5 Feb 2017

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Blog Tour Author Interview / Mary Gibson

Frank Rossi promised Matty the world. The Cockney Canary would become a world famous movie star. As his wife, she would be one half of a power couple, feted and adored by all. 

But the Wall Street crash puts paid to that and as Frank becomes more violent and unstable, Matty knows she must escape and so she flees at dead of night.

Once home in Bermondsey, she goes into hiding and starts desperately looking for work. But only the hated biscuit factory, Peek Frean's, is hiring. 

Then, as a secret from her past comes back to hurt her, Matty learns that Frank is on the move, determined to find her and get her back.


1.  If you could work with any other author, who would it be and why? 
Ursula K. Le Guin. I have always admired her spare, vivid writing style. A science fiction/fantasy writer may seem an odd choice as a collaborator, but we both write about world’s that do not exist – hers are imagined and mine vanished. She is also a great teacher of the craft of writing and I’m sure I’d learn a lot on the way!

2.  What would be a typical working day for you? When and where do you write? 
I am fortunate to have a small study where I can shut myself away. I usually start writing around 10am. I write straight on to the laptop and like to move from desk to a sofa where I can look up from the screen and see my favourite winter flowering cherry tree. I begin by reading over what I’ve written the previous day, making quick edits as I go. I find this the best way to encourage the new writing to flow! I am most prolific in the afternoons and aim for a word count of at least 1500 words a day. When you are producing a book a year, you have to be disciplined about writing - even when you’re not feeling inspired! So, I keep a writing calendar with monthly reminders of my target word count. I usually finish writing at about 5pm and like to come down and cook the evening meal. I find It’s a good way to ground myself back into this reality after living in bygone Bermondsey all day!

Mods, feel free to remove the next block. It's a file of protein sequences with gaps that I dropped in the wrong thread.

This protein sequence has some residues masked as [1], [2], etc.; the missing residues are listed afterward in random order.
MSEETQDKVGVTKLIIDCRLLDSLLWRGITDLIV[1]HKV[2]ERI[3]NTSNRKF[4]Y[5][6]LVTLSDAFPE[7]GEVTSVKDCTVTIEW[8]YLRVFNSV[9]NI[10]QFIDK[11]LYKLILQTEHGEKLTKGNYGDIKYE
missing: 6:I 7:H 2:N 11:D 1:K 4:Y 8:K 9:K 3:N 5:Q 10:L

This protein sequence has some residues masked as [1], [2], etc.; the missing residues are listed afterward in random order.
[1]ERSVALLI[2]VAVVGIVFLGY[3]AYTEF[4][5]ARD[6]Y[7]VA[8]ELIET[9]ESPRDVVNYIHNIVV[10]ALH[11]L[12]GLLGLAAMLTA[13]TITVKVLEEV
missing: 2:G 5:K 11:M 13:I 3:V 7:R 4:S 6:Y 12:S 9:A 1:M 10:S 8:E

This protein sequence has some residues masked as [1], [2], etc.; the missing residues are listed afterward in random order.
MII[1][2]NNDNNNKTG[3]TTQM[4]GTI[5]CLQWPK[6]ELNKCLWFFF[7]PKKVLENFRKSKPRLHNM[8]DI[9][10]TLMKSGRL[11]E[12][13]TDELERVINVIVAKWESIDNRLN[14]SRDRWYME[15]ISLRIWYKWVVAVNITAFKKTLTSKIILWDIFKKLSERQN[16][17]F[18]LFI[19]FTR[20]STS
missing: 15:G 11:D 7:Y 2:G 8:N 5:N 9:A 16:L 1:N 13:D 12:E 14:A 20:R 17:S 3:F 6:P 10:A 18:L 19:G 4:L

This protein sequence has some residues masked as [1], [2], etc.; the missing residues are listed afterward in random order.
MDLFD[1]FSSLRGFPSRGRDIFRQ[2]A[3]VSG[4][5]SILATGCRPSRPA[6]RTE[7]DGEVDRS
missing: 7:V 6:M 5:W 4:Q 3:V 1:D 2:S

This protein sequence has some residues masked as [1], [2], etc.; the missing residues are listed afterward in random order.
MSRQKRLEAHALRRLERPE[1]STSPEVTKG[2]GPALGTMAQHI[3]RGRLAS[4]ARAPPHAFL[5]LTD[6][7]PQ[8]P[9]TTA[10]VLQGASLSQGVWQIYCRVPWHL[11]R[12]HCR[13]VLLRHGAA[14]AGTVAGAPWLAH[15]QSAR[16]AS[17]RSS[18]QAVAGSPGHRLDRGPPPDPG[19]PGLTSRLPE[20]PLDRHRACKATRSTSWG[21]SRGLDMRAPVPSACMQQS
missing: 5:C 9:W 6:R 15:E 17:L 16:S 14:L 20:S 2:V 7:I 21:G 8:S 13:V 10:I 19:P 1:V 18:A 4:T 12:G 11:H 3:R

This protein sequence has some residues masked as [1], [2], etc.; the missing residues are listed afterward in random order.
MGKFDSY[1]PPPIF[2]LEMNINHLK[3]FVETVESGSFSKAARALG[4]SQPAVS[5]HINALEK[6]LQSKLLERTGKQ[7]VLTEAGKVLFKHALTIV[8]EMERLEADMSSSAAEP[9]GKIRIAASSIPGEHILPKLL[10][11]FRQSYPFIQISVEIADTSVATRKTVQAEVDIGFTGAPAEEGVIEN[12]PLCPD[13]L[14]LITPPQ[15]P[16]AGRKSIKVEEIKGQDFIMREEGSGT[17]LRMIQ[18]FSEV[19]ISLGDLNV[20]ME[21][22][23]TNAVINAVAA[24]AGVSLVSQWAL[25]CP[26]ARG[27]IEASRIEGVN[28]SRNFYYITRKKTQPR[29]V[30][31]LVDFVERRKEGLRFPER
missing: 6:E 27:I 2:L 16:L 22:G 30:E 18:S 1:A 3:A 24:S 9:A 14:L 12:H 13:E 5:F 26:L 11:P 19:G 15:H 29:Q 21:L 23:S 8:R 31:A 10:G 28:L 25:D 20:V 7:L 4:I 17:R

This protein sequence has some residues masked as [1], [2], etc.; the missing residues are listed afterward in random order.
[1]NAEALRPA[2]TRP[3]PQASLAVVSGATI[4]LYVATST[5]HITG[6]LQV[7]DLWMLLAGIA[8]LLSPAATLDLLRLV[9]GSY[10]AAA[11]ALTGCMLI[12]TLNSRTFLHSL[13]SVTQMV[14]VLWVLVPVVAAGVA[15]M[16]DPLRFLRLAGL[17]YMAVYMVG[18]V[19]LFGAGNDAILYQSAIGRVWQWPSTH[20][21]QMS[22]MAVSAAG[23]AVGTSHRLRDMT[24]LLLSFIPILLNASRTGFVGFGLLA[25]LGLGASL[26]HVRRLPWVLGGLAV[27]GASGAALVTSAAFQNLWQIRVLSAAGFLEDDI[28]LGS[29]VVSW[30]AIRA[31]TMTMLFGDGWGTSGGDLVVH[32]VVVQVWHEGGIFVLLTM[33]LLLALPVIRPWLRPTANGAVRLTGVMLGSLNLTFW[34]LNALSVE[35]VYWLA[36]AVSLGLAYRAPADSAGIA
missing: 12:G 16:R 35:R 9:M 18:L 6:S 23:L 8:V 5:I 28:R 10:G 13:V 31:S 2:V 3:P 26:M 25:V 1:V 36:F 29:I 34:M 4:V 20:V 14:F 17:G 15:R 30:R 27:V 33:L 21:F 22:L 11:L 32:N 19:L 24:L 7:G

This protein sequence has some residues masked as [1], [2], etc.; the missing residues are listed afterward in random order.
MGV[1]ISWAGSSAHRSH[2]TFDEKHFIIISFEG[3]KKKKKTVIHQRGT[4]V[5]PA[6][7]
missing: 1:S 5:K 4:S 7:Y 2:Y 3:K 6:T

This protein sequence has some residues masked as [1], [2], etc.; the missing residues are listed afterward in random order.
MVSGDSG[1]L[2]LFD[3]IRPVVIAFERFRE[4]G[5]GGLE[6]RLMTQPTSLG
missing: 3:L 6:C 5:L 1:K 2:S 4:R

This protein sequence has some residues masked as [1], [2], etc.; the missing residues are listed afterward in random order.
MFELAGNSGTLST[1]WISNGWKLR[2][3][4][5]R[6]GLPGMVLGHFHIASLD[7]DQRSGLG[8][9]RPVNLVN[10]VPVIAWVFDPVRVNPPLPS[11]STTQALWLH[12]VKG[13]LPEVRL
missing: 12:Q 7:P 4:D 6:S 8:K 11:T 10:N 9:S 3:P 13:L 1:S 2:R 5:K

3.  What is the hardest part of the writing for you? 
Plotting is the hardest part for me. Settings, characters and situations seem to flow naturally but I am always looking for new tips and tools to help with plotting. I use graphs and charts, time lines and chapter outlines - but I think over planning can also be a mistake and can squash creativity. Sometimes the characters and their stories just refuse to fit the plan!

4.  When and why did you first start writing? 
I have always written short stories but it was only after I took early retirement at the age of fifty-six that I wrote my first novel. I was looking into my family history and realized that the tale of my great-great grandfather might make a good basis for a novel. He cycled from Hull to London on a penny farthing in order to find work and make a better life for his family.
Sadly, that novel is still unpublished. However, it did get the attention of an agent who asked to see my second novel Custard Tarts and Broken Hearts, which is a loose sequel. I again used a family story as my inspiration – that of my grandmother who worked at Pearce Duff’s custard factory and was part of a ground-breaking women’s factory workers’ strike in 1911. 
5.  How did you come up with the idea for your book?
Lots of readers wanted to know what happened to Matty Gilbie, the budding music hall star who appeared in Custard Tarts. In Bourbon Creams and Tattered Dreams, I pick up her story in 1930, when she’s found fame in music hall and is trying to break into the talkies in America. But the Wall Street crash, a bad man and a personal tragedy, force her to flee home to Bermondsey, where she is thrown into factory life once more at the Peek Frean’s biscuit factory. Needless to say, with a heroine as resilient as Matty, she doesn’t intend to stay there for long!

6.  Are you a big reader? If so, what are you reading now? 
I’ve always been a great reader. I love the 19th Century classic novelists and am currently re-reading Jane Eyre - the second book ever to make me cry, the first being Little Women.
7.  Do you have any advice for other aspiring writers? 
Read a lot. Write what you can, when you can and don’t worry if it isn’t perfect - that’s what rewrites are for! Make sure you finish something - even if it’s only a very short story. Finally, never give up. I didn’t have my first novel published until I was 60, it’s never too late!